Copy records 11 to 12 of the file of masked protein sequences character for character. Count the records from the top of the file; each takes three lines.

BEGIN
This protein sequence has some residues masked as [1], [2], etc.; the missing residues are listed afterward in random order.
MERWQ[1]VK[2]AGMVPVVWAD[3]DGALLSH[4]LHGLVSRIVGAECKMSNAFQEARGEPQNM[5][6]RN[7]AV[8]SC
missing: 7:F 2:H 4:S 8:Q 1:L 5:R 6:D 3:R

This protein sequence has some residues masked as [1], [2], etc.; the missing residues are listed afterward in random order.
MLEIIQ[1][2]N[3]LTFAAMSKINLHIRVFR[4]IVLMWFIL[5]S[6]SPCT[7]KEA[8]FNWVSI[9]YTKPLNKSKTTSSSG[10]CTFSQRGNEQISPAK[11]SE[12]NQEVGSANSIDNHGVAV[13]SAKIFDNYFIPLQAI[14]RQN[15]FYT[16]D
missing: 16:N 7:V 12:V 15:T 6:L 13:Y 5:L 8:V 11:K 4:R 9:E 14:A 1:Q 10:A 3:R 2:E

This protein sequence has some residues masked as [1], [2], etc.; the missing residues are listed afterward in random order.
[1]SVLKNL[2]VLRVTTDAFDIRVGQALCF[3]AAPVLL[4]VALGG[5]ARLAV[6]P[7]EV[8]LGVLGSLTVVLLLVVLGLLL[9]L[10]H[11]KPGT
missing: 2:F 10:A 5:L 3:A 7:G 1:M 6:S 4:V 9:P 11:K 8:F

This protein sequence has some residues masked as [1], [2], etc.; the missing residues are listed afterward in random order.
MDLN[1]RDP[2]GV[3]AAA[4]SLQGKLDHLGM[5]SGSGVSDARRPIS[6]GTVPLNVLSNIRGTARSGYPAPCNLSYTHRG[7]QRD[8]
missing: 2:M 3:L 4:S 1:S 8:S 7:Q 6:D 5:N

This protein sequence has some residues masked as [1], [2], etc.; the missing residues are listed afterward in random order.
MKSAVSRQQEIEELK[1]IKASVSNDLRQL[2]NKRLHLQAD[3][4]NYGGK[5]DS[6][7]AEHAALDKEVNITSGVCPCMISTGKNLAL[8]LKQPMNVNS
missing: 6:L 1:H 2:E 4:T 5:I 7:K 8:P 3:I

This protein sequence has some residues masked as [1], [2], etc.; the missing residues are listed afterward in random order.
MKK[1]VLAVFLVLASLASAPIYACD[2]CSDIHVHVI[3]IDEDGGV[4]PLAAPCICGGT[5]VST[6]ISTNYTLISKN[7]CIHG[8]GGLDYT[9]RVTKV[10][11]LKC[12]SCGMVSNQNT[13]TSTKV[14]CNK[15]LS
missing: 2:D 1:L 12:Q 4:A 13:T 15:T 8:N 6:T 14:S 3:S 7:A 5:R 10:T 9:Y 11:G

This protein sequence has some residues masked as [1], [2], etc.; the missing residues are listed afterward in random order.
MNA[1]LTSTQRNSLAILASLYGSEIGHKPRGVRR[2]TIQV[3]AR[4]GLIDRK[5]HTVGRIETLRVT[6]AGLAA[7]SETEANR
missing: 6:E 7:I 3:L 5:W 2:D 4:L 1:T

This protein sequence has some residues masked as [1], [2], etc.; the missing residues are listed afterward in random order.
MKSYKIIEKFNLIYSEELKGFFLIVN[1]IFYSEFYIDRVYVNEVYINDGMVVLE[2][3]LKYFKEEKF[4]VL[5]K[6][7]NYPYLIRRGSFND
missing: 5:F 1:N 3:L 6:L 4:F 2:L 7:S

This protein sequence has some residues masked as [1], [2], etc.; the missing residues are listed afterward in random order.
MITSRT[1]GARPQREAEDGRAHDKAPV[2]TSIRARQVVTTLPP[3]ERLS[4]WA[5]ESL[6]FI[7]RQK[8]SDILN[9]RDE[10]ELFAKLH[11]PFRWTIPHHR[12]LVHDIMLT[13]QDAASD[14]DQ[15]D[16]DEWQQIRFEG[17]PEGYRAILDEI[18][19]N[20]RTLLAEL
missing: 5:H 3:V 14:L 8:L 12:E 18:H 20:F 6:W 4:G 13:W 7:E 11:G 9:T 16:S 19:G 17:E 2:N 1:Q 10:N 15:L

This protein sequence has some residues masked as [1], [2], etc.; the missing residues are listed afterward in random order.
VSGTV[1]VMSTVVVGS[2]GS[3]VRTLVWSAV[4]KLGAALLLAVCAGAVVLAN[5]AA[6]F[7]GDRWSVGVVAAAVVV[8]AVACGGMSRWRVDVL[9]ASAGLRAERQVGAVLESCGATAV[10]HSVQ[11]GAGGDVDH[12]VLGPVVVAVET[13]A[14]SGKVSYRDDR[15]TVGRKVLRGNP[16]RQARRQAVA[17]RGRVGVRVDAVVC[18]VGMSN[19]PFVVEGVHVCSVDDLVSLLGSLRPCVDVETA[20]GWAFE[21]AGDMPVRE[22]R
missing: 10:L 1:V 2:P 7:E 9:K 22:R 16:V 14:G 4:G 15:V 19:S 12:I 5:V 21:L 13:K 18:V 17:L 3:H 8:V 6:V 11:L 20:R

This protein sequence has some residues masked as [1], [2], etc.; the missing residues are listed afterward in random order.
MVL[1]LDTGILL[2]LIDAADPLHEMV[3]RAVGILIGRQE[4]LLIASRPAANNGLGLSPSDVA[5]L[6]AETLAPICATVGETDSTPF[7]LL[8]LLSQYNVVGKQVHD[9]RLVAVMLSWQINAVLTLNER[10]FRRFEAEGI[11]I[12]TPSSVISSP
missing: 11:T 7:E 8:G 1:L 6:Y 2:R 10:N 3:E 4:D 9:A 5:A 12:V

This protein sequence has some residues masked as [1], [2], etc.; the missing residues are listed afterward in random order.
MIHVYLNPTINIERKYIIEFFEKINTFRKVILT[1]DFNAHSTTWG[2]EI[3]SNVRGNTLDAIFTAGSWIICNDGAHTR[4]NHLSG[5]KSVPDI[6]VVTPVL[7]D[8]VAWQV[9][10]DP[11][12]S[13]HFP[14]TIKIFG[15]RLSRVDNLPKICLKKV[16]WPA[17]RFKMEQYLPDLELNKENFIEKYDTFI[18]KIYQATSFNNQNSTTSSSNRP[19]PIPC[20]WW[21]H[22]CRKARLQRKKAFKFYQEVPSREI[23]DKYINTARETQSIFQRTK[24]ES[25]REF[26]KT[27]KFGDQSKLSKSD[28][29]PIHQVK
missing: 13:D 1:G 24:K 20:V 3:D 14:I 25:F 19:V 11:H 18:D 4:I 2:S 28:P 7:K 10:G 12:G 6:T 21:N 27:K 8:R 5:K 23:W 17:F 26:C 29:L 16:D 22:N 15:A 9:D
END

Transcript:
This protein sequence has some residues masked as [1], [2], etc.; the missing residues are listed afterward in random order.
MVL[1]LDTGILL[2]LIDAADPLHEMV[3]RAVGILIGRQE[4]LLIASRPAANNGLGLSPSDVA[5]L[6]AETLAPICATVGETDSTPF[7]LL[8]LLSQYNVVGKQVHD[9]RLVAVMLSWQINAVLTLNER[10]FRRFEAEGI[11]I[12]TPSSVISSP
missing: 11:T 7:E 8:G 1:L 6:Y 2:R 10:N 3:E 4:D 9:A 5:A 12:V

This protein sequence has some residues masked as [1], [2], etc.; the missing residues are listed afterward in random order.
MIHVYLNPTINIERKYIIEFFEKINTFRKVILT[1]DFNAHSTTWG[2]EI[3]SNVRGNTLDAIFTAGSWIICNDGAHTR[4]NHLSG[5]KSVPDI[6]VVTPVL[7]D[8]VAWQV[9][10]DP[11][12]S[13]HFP[14]TIKIFG[15]RLSRVDNLPKICLKKV[16]WPA[17]RFKMEQYLPDLELNKENFIEKYDTFI[18]KIYQATSFNNQNSTTSSSNRP[19]PIPC[20]WW[21]H[22]CRKARLQRKKAFKFYQEVPSREI[23]DKYINTARETQSIFQRTK[24]ES[25]REF[26]KT[27]KFGDQSKLSKSD[28][29]PIHQVK
missing: 13:D 1:G 24:K 20:V 3:D 14:I 25:F 19:V 11:H 18:D 4:I 2:S 28:P 7:K 10:G 12:G 6:T 21:N 27:K 8:R 5:K 23:W 17:F 26:C 29:L 16:D 22:N 15:A 9:D